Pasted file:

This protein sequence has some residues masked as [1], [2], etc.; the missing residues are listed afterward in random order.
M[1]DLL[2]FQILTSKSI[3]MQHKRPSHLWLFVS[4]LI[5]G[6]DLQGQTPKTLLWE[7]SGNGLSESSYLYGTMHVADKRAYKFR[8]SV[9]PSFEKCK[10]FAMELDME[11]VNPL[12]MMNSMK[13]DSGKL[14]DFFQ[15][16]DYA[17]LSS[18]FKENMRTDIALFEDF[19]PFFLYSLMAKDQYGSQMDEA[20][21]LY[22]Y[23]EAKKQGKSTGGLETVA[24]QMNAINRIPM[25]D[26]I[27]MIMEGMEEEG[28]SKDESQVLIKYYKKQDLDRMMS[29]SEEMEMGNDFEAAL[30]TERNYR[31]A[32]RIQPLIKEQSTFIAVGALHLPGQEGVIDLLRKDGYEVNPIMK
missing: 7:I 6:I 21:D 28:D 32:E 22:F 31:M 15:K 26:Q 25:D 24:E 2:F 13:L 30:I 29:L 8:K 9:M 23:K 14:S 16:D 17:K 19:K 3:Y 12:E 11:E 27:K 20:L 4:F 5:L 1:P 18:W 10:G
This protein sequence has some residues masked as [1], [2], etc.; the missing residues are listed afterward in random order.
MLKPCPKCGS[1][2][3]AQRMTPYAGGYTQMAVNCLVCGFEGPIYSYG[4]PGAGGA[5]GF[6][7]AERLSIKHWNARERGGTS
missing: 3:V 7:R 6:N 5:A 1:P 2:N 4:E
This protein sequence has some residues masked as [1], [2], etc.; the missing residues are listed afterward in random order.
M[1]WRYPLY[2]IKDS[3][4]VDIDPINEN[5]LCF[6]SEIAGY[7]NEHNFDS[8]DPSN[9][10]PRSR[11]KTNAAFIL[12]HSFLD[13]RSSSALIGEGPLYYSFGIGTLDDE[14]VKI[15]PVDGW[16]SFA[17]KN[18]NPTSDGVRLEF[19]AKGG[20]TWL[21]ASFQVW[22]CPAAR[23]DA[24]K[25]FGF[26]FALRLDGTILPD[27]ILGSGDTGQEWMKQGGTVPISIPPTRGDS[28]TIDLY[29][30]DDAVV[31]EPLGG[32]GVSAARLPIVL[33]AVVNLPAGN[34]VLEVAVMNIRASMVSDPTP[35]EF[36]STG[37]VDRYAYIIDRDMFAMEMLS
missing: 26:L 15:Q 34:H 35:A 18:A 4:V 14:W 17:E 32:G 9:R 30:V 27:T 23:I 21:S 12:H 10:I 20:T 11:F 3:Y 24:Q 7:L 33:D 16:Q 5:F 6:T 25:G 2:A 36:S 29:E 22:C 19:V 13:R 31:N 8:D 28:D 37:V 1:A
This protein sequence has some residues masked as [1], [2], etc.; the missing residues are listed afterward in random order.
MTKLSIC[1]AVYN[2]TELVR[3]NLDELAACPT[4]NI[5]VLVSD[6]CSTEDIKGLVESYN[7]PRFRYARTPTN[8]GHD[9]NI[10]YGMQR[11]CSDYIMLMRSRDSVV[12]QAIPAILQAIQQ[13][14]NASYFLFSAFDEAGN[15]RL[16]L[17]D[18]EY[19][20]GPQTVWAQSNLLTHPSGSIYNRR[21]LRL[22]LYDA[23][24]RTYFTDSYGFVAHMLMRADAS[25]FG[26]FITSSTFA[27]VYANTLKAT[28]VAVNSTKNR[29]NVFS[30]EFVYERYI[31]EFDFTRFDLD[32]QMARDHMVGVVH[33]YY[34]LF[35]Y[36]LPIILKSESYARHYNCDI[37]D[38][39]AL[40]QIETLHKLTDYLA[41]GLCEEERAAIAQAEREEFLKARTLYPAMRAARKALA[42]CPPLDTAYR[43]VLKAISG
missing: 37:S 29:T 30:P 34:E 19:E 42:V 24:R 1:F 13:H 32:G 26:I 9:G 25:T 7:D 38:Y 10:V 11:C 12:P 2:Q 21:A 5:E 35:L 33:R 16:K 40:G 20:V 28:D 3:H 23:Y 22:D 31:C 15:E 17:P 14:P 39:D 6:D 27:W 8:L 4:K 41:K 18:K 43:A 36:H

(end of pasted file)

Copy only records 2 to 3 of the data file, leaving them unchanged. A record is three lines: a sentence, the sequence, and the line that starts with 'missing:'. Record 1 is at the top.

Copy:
This protein sequence has some residues masked as [1], [2], etc.; the missing residues are listed afterward in random order.
MLKPCPKCGS[1][2][3]AQRMTPYAGGYTQMAVNCLVCGFEGPIYSYG[4]PGAGGA[5]GF[6][7]AERLSIKHWNARERGGTS
missing: 3:V 7:R 6:N 5:A 1:P 2:N 4:E
This protein sequence has some residues masked as [1], [2], etc.; the missing residues are listed afterward in random order.
M[1]WRYPLY[2]IKDS[3][4]VDIDPINEN[5]LCF[6]SEIAGY[7]NEHNFDS[8]DPSN[9][10]PRSR[11]KTNAAFIL[12]HSFLD[13]RSSSALIGEGPLYYSFGIGTLDDE[14]VKI[15]PVDGW[16]SFA[17]KN[18]NPTSDGVRLEF[19]AKGG[20]TWL[21]ASFQVW[22]CPAAR[23]DA[24]K[25]FGF[26]FALRLDGTILPD[27]ILGSGDTGQEWMKQGGTVPISIPPTRGDS[28]TIDLY[29][30]DDAVV[31]EPLGG[32]GVSAARLPIVL[33]AVVNLPAGN[34]VLEVAVMNIRASMVSDPTP[35]EF[36]STG[37]VDRYAYIIDRDMFAMEMLS
missing: 26:L 15:Q 34:H 35:A 18:A 4:V 14:W 17:E 32:G 9:R 30:V 27:T 23:I 21:S 12:H 10:I 20:T 11:F 3:Y 24:Q 7:L 33:D 16:Q 5:F 6:T 25:G 2:A 36:S 29:E 22:C 19:V 13:R 31:N 8:D 28:D 37:V 1:A